Deep knowledge over the stability of the system

Frequent investigations of failed test cases give you good knowledge not only of the system but on the automation test cases as well. In this way we can fully relay on our testing and most importantly provide the team and stakeholder with accurate answer if we can proceed further or not in the release chain.

Detect defect early

Recurrent test executions detect regression errors earlier where the risk of them is not that high. The team can fix them faster as the problematic part of the code can be easy isolated.

Keeping the system healthy

Let’s say it laud. Executions of automation test cases detect not only problems with functionality of the system, but major problems in integrated systems, performance or with infrastructure as well. With each investigation we bring stability to the system and keep it in a healthy state.

Benefits of test execution

5 Tips to switch the focus easily to test execution


Set up execution environment from the very beginning

Even if there are 5 test cases, make sure that they are scheduled and executed automatically. With every new cycle, new test cases can be brought to the execution environment.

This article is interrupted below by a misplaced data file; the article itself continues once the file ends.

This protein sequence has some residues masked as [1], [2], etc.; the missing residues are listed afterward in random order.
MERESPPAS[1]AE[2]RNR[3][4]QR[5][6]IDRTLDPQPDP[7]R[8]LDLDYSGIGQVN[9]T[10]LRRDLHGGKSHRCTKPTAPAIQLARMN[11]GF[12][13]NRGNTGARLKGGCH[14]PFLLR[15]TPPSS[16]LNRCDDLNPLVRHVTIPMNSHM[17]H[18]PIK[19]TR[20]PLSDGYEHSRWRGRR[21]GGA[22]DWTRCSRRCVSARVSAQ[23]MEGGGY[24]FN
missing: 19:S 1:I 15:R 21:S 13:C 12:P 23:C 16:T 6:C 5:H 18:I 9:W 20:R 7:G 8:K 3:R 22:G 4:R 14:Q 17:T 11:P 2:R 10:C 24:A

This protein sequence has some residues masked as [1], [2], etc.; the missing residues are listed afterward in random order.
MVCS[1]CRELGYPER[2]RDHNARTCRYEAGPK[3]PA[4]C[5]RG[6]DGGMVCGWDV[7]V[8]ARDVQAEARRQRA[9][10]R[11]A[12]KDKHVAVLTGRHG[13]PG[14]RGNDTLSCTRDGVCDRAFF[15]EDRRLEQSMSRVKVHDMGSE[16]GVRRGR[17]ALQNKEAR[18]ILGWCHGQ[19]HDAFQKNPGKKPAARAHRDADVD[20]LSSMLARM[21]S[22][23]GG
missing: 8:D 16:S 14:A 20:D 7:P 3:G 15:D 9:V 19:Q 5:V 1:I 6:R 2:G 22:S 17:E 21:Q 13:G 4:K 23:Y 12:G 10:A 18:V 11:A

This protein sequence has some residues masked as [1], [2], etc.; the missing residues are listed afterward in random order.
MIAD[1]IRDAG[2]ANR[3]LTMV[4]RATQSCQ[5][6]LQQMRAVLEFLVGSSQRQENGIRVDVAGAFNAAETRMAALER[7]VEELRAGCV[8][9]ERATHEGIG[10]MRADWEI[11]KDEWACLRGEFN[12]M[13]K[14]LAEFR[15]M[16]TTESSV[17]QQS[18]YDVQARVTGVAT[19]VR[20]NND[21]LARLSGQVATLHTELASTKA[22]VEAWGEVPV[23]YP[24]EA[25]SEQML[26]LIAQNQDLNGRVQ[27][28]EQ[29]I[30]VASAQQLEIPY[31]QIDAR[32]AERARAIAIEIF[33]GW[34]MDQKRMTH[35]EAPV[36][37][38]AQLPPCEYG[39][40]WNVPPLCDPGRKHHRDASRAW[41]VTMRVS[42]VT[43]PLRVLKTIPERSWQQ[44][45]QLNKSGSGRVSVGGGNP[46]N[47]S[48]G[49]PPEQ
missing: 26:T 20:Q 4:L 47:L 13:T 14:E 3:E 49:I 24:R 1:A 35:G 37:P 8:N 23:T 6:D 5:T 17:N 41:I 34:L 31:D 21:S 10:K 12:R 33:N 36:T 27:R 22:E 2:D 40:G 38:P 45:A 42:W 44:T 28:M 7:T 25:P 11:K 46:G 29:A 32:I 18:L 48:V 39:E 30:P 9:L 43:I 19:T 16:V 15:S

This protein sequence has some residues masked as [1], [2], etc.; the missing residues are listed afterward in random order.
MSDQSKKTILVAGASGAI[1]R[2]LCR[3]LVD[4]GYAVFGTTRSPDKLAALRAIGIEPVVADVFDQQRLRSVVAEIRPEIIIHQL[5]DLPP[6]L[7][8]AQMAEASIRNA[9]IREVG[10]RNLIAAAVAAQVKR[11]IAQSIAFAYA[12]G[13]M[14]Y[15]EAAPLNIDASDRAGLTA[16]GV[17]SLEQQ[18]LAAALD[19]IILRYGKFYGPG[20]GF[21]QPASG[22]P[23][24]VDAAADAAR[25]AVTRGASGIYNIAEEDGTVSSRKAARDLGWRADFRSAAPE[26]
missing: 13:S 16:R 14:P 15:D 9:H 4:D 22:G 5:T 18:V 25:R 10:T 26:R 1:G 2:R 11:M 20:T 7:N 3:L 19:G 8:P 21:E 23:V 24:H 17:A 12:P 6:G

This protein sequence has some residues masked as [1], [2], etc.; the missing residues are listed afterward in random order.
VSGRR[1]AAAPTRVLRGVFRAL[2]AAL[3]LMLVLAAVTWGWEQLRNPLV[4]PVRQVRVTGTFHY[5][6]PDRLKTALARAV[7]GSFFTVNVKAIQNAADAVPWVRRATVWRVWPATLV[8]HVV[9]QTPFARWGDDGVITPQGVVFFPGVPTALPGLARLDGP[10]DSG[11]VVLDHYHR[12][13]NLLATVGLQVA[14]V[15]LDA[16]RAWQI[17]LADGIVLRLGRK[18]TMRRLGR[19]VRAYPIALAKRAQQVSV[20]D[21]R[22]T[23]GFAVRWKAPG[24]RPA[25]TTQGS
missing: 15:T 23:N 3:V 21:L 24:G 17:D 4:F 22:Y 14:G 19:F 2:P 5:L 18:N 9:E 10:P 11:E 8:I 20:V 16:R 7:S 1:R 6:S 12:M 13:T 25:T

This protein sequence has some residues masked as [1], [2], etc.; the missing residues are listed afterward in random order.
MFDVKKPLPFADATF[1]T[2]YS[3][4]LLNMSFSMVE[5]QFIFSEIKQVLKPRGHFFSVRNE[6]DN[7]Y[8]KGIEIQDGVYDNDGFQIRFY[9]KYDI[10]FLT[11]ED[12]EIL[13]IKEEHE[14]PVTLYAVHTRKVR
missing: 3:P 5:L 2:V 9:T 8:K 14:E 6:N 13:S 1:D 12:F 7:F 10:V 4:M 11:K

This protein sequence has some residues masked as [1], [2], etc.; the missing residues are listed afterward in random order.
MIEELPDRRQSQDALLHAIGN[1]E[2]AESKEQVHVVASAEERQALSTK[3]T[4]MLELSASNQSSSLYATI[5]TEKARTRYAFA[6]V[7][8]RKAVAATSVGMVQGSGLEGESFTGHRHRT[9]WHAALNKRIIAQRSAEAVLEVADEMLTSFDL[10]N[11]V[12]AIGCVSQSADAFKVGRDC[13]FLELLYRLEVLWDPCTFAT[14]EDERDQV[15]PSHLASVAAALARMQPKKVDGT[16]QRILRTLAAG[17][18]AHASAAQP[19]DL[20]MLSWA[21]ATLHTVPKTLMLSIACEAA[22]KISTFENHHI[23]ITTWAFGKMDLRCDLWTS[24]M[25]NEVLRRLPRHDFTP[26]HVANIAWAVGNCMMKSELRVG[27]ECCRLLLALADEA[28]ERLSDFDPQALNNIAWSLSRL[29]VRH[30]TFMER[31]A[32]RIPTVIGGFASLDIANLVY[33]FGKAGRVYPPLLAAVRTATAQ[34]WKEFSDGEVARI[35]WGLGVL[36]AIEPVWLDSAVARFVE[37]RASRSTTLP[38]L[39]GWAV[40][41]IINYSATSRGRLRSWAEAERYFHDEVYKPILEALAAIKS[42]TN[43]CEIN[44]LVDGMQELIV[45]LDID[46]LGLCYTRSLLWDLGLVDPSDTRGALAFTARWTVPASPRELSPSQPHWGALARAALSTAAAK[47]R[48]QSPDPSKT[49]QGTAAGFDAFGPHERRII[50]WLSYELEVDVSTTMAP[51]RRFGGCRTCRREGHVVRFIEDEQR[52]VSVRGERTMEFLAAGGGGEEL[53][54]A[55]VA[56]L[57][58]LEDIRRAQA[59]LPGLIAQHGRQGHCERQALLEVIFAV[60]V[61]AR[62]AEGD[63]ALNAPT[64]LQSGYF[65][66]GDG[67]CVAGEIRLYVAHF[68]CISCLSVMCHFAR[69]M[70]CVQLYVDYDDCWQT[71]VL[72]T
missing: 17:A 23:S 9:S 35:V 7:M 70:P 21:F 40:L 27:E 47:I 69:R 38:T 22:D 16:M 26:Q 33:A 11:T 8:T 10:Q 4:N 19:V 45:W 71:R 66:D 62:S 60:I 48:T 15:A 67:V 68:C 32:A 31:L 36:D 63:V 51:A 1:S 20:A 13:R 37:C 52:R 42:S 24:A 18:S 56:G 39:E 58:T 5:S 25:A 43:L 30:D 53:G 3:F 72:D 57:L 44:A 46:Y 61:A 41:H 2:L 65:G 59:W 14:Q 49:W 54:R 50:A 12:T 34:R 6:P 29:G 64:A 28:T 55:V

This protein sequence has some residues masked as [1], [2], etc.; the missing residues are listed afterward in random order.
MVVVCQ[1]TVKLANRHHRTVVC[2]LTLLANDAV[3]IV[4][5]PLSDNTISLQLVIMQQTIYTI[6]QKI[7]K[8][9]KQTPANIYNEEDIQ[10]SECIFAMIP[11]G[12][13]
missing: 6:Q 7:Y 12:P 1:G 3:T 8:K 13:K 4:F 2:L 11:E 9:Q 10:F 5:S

Execute your automation test scripts/cases daily

The main purpose of creating automation test cases is to replace the manual work of anyone involved in testing. Why don’t you execute them during the night, when the environment is free and have results next day, in the morning?


Investigation of test execution results first

Do not start any new tasks before you investigate the outcome form your nightly executions. There will be red test cases and your job as a tester is to communicate with your team and stakeholder the findings. Sometimes there are critical errors which need to be removed immediately.


Do not panic when there are red test cases after execution

If you work in an agile environment and your test cases are running constantly green, then there is something wrong with your test cases. Having green test executions is a great thing while you are one stage before release, but on earlier stage, automation test cases should detect every modification in the software, no matter if it is caused by desired change or introduced by error. In any case, any change is detected, and you need to take proper actions, either to adapt the automation test scrip accordingly or raise a defect.


Plan maintenance work

There are automation scripts which runs unstable, so-called false positives, and they should be taken out of test executions and improved. By focusing on executions, you have the understanding which scripts cause problem and request time to stabilize them, when the project is not in a risk phase of its live cycle and their number is not that high.

If you need to adjust your testing and QA strategy in a way that it fulfils the new requirements of the industry but you are straggling from where to start, do not hesitate to contact us and schedule a free consultation session. Our testOps professionals will be glad to guide you through the process.